The BenQ HT3550 ($1,699 list, $1,499 street) and BenQ HT5550 ($2,699 list and street) both offer 4K UHD (3840 x 2160) resolution using pixel shifting, a high claimed color accuracy with factory calibration as shipped, and support for HDR10 and HLG high dynamic range. Both are also built around TI's 0.47-inch XPR DLP chip and RGBRGB color wheels. But as the price differential indicates, there are important differences as well.
As you would probably expect, the more expensive HT5550 has the advantage in almost every case where the two differ. The question is whether the advantages are significant enough for your needs to be worth the additional cost. Here's a point-by-point comparison, starting with input lag, the one case where the HT3550 has a small but clear advantage, if only at 4K.
Key Spec and Feature Differences
Input Lag. Both projectors have the same measured input lag for 1080p at about 60 ms, which is a little slow even for casual gaming. At 4K, the measured lag is even slower for the HT5550, peaking at around 90 ms, but drops to about 50 ms for the HT3550, which many consider acceptable for casual gaming. However, neither projector comes close to the 16 ms or lower input lag found on the fastest gaming projectors.
Color Gamut. The HT5550 offers the wider rated color gamut coverage, with a spec of 100% Rec.709 color gamut in Cinema mode with the Wide Color Gamut setting Off and 100% DCI-P3 in D. Cinema with it on. The HT3550 is rated at 100% Rec.709 color gamut in D. Cinema mode, 97% Rec.709 (at a higher brightness) in Cinema mode, and 95% DCI-P3 in the predefined version of the User mode.
Brightness. The HT3550 has a slightly higher brightness rating, at 2,000 ANSI lumens compared with 1,800 for the HT5550. However, that's barely enough to see a difference, and in our tests the HT5550 was the brighter of the two in most color modes.
Contrast Ratio. The HT5550 offers the higher rated contrast ratio, at 100,000:1 compared with 30,000:1 for the HT3550 (full on/full off with the dynamic iris on in both cases).
Throw Range. The 1.6x zoom for the HT5550 gives a larger throw range than the HT3550's 1.3x zoom. More critical, however, is that the two ranges barely overlap. For a 100-inch diagonal image, for example, the throw distance range for the HT3550 is roughly 8.25 to 10.75 feet compared with about 10 to 16 feet for the HT5550. Either one could be better for your needs, depending on the room size, screen size, and whether there are any limitations on how far you can place the projector from the screen. For the throw distance range for the screen size you plan to use, check the ProjectorCentral BenQ HT3550 projection calculator and the ProjectorCentral BenQ HT5550 projection calculator.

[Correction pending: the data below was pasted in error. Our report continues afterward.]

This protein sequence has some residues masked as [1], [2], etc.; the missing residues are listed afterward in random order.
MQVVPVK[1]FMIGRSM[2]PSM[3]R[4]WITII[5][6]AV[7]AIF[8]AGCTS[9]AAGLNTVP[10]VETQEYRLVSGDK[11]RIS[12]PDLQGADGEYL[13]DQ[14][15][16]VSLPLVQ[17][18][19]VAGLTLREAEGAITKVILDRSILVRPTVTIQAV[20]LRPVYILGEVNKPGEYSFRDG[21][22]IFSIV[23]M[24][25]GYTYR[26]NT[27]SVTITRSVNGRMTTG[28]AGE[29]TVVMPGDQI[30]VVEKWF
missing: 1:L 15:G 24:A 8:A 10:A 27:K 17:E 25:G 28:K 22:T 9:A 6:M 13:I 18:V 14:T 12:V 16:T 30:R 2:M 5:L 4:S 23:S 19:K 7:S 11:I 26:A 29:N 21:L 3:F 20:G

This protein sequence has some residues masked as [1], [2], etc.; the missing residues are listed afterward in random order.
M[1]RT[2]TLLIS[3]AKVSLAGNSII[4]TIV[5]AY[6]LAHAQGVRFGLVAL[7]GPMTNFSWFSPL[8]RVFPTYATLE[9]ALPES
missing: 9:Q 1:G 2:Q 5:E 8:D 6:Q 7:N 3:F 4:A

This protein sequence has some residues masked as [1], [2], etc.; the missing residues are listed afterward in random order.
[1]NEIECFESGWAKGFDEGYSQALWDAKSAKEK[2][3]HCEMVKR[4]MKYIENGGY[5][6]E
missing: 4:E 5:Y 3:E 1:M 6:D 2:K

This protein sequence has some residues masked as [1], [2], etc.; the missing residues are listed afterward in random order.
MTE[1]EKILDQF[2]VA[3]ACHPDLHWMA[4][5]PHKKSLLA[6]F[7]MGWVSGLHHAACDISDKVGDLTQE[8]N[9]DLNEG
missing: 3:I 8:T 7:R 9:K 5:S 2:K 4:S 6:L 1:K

Lens Shift and Offset. Assuming both projectors' throw distance ranges are suitable for your needs, the HT5550 wins hands down for placement flexibility. Its large vertical lens shift (+/-60%) will let you put it in a ceiling mount, on a medium-to-high bookshelf in the back of the room, or on a table that's no lower than about 10% of the image height below the bottom of the screen. The +/- 23% horizontal shift also offers plenty of leeway for placing it left or right of the screen's vertical centerline. The HT3550' vertical shift (+10%) is designed for a low table just below the screen or a ceiling mount above it. There is no horizontal shift.
Onboard Audio. The HT3550 includes onboard audio, which the HT5550 lacks. This won't matter for home theater use, where you'll want to use an external sound system (both offer analog and optical audio output jacks). But if you want a projector you can use for a backyard movie night, the HT3550 won't force you to set up a separate sound system also.
Dynamic Iris. Both models originally shipped with a dynamic iris that could be set only to On or Off, and often resulted in obvious pumping (flickering or near flickering) when content switched from dark images to light ones or vice versa. At the time we reviewed them, only the HT3550 firmware had been upgraded to change the iris settings to Low, Middle, High, and Off, with the Low setting eliminating most distractions from the automatic iris adjustment. At this writing, the HT5550 firmware has been upgraded to offer the same settings choices. For both models, the new firmware eliminated pumping in the scenes where I saw it before the upgrade.
1080p/SDR Viewing. For the side-by-side image comparison, I used the same movies discussed in the individual reviews, showing them on both projectors simultaneously using a splitter. The HT3550 delivered slightly more saturated color for SDR. This extra punch translates to a better sense of three-dimensionality in some scenes, particularly those dominated by midtones. However some colors are also slightly darker than they should be.
In the opening scene in La La Land, for example, the sky was a bit bluer and darker with the HT3550, and a bright yellow dress on one of the dancers was both a touch darker and a slightly different hue than it should be, making the color less accurate—and less vibrant—than with the HT5550. In addition, the HT5550 offered better contrast, which gave a greater sense of three dimensionality to most scenes—particularly darker scenes—as well as better shadow detail.
The HT3550's limitations for contrast showed primarily in challenging night scenes, where I could adjust it to show a satisfyingly dark black or show shadow detail, but not both at once. In one night scene, where the lead characters are walking on a road lit by street lamps, the HT5550 showed individual trees in the dark black of the woods alongside the road. I couldn't adjust the 3550 to show them without also starting to wash out the image.